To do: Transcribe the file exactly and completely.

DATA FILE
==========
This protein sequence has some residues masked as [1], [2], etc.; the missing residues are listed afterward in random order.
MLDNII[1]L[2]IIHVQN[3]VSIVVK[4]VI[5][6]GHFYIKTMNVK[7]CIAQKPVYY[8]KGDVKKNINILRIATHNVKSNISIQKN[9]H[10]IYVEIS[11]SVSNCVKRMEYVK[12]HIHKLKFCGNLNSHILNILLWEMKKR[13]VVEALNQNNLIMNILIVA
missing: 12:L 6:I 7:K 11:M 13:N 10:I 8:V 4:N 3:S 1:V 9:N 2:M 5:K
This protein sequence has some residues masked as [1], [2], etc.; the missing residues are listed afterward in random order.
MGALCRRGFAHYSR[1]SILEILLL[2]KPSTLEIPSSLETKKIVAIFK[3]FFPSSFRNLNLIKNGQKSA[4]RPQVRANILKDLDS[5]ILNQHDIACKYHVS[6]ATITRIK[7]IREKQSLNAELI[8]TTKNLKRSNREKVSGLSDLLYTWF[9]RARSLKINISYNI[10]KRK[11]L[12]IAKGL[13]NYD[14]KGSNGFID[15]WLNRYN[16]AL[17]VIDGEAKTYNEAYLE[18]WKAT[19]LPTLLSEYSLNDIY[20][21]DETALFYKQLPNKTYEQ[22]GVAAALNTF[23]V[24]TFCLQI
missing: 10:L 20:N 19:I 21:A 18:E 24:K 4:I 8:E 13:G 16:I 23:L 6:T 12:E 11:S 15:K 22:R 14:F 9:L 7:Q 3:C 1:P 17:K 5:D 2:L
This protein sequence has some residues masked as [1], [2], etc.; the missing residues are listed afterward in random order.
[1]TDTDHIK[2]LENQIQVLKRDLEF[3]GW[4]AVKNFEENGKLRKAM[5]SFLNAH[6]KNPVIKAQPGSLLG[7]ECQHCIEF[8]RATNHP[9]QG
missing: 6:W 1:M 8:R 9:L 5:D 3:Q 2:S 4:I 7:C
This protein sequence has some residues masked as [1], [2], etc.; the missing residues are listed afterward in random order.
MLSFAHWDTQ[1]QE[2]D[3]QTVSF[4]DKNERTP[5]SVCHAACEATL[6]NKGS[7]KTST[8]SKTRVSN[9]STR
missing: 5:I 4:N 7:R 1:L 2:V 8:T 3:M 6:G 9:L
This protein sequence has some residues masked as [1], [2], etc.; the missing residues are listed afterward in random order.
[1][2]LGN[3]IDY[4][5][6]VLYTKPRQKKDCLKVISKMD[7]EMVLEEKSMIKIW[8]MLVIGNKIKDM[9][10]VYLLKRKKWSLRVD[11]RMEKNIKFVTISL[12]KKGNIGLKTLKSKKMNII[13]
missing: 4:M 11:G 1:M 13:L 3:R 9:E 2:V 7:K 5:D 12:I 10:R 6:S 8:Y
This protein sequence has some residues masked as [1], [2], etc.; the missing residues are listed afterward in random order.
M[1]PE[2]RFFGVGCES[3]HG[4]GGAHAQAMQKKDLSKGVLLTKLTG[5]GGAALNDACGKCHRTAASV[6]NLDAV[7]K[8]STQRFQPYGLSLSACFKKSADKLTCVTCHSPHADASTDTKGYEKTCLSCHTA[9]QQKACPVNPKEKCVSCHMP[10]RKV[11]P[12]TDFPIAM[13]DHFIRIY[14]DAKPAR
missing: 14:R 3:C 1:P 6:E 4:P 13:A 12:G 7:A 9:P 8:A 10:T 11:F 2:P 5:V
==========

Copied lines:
This protein sequence has some residues masked as [1], [2], etc.; the missing residues are listed afterward in random order.
MLDNII[1]L[2]IIHVQN[3]VSIVVK[4]VI[5][6]GHFYIKTMNVK[7]CIAQKPVYY[8]KGDVKKNINILRIATHNVKSNISIQKN[9]H[10]IYVEIS[11]SVSNCVKRMEYVK[12]HIHKLKFCGNLNSHILNILLWEMKKR[13]VVEALNQNNLIMNILIVA
missing: 12:L 6:I 7:K 11:M 13:N 10:I 8:V 4:N 3:S 1:V 9:N 2:M 5:K
This protein sequence has some residues masked as [1], [2], etc.; the missing residues are listed afterward in random order.
MGALCRRGFAHYSR[1]SILEILLL[2]KPSTLEIPSSLETKKIVAIFK[3]FFPSSFRNLNLIKNGQKSA[4]RPQVRANILKDLDS[5]ILNQHDIACKYHVS[6]ATITRIK[7]IREKQSLNAELI[8]TTKNLKRSNREKVSGLSDLLYTWF[9]RARSLKINISYNI[10]KRK[11]L[12]IAKGL[13]NYD[14]KGSNGFID[15]WLNRYN[16]AL[17]VIDGEAKTYNEAYLE[18]WKAT[19]LPTLLSEYSLNDIY[20][21]DETALFYKQLPNKTYEQ[22]GVAAALNTF[23]V[24]TFCLQI
missing: 10:L 20:N 19:I 21:A 18:E 24:K 4:I 8:E 13:G 16:I 23:L 6:T 12:E 11:S 15:K 22:R 14:F 9:L 7:Q 3:C 1:P 17:K 5:D 2:L
This protein sequence has some residues masked as [1], [2], etc.; the missing residues are listed afterward in random order.
[1]TDTDHIK[2]LENQIQVLKRDLEF[3]GW[4]AVKNFEENGKLRKAM[5]SFLNAH[6]KNPVIKAQPGSLLG[7]ECQHCIEF[8]RATNHP[9]QG
missing: 6:W 1:M 8:R 9:L 5:D 3:Q 2:S 4:I 7:C
This protein sequence has some residues masked as [1], [2], etc.; the missing residues are listed afterward in random order.
MLSFAHWDTQ[1]QE[2]D[3]QTVSF[4]DKNERTP[5]SVCHAACEATL[6]NKGS[7]KTST[8]SKTRVSN[9]STR
missing: 5:I 4:N 7:R 1:L 2:V 8:T 3:M 6:G 9:L
This protein sequence has some residues masked as [1], [2], etc.; the missing residues are listed afterward in random order.
[1][2]LGN[3]IDY[4][5][6]VLYTKPRQKKDCLKVISKMD[7]EMVLEEKSMIKIW[8]MLVIGNKIKDM[9][10]VYLLKRKKWSLRVD[11]RMEKNIKFVTISL[12]KKGNIGLKTLKSKKMNII[13]
missing: 4:M 11:G 1:M 13:L 3:R 9:E 2:V 7:K 5:D 12:I 10:R 6:S 8:Y
This protein sequence has some residues masked as [1], [2], etc.; the missing residues are listed afterward in random order.
M[1]PE[2]RFFGVGCES[3]HG[4]GGAHAQAMQKKDLSKGVLLTKLTG[5]GGAALNDACGKCHRTAASV[6]NLDAV[7]K[8]STQRFQPYGLSLSACFKKSADKLTCVTCHSPHADASTDTKGYEKTCLSCHTA[9]QQKACPVNPKEKCVSCHMP[10]RKV[11]P[12]TDFPIAM[13]DHFIRIY[14]DAKPAR
missing: 14:R 3:C 1:P 6:E 4:P 13:A 12:G 7:A 9:P 8:A 10:T 11:F 2:P 5:V